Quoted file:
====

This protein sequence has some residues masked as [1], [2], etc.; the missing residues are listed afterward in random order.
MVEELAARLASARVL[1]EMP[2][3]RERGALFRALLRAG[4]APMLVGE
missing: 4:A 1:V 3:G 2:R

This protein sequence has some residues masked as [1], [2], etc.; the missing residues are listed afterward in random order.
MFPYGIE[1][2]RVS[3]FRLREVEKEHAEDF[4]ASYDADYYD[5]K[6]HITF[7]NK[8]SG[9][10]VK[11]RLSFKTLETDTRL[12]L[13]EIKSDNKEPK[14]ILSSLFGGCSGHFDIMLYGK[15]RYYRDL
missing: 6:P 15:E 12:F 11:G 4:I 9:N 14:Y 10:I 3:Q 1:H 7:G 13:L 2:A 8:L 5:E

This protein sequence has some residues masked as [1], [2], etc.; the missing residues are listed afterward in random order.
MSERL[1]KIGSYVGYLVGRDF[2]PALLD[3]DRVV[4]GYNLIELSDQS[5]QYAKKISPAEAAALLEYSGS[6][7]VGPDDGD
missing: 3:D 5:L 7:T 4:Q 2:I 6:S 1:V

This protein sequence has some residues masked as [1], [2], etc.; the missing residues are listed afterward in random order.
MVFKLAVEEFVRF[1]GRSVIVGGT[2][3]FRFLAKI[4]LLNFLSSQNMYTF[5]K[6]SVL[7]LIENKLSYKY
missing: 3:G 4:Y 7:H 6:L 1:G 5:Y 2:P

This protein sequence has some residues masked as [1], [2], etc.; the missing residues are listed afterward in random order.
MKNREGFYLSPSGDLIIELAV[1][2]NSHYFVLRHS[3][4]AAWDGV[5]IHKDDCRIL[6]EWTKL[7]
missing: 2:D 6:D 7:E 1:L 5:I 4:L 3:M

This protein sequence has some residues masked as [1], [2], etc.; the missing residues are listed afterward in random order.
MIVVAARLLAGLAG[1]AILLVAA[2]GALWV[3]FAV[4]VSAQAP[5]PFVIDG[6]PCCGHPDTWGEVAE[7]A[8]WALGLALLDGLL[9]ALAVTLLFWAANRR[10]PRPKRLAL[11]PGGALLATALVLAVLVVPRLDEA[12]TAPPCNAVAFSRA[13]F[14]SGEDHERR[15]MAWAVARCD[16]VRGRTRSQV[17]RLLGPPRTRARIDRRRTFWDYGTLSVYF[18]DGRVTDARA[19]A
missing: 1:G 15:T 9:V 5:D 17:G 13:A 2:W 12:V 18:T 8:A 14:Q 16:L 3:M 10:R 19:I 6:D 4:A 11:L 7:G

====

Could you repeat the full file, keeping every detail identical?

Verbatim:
This protein sequence has some residues masked as [1], [2], etc.; the missing residues are listed afterward in random order.
MVEELAARLASARVL[1]EMP[2][3]RERGALFRALLRAG[4]APMLVGE
missing: 4:A 1:V 3:G 2:R

This protein sequence has some residues masked as [1], [2], etc.; the missing residues are listed afterward in random order.
MFPYGIE[1][2]RVS[3]FRLREVEKEHAEDF[4]ASYDADYYD[5]K[6]HITF[7]NK[8]SG[9][10]VK[11]RLSFKTLETDTRL[12]L[13]EIKSDNKEPK[14]ILSSLFGGCSGHFDIMLYGK[15]RYYRDL
missing: 6:P 15:E 12:F 11:G 4:I 9:N 14:Y 10:I 3:Q 1:H 7:G 13:L 2:A 8:L 5:E

This protein sequence has some residues masked as [1], [2], etc.; the missing residues are listed afterward in random order.
MSERL[1]KIGSYVGYLVGRDF[2]PALLD[3]DRVV[4]GYNLIELSDQS[5]QYAKKISPAEAAALLEYSGS[6][7]VGPDDGD
missing: 3:D 5:L 7:T 4:Q 2:I 6:S 1:V

This protein sequence has some residues masked as [1], [2], etc.; the missing residues are listed afterward in random order.
MVFKLAVEEFVRF[1]GRSVIVGGT[2][3]FRFLAKI[4]LLNFLSSQNMYTF[5]K[6]SVL[7]LIENKLSYKY
missing: 3:G 4:Y 7:H 6:L 1:G 5:Y 2:P

This protein sequence has some residues masked as [1], [2], etc.; the missing residues are listed afterward in random order.
MKNREGFYLSPSGDLIIELAV[1][2]NSHYFVLRHS[3][4]AAWDGV[5]IHKDDCRIL[6]EWTKL[7]
missing: 2:D 6:D 7:E 1:L 5:I 4:L 3:M

This protein sequence has some residues masked as [1], [2], etc.; the missing residues are listed afterward in random order.
MIVVAARLLAGLAG[1]AILLVAA[2]GALWV[3]FAV[4]VSAQAP[5]PFVIDG[6]PCCGHPDTWGEVAE[7]A[8]WALGLALLDGLL[9]ALAVTLLFWAANRR[10]PRPKRLAL[11]PGGALLATALVLAVLVVPRLDEA[12]TAPPCNAVAFSRA[13]F[14]SGEDHERR[15]MAWAVARCD[16]VRGRTRSQV[17]RLLGPPRTRARIDRRRTFWDYGTLSVYF[18]DGRVTDARA[19]A
missing: 1:G 15:T 9:V 5:D 17:G 13:A 2:W 12:V 18:T 8:A 14:Q 16:L 3:M 10:R 19:I 6:D 4:A 11:L 7:G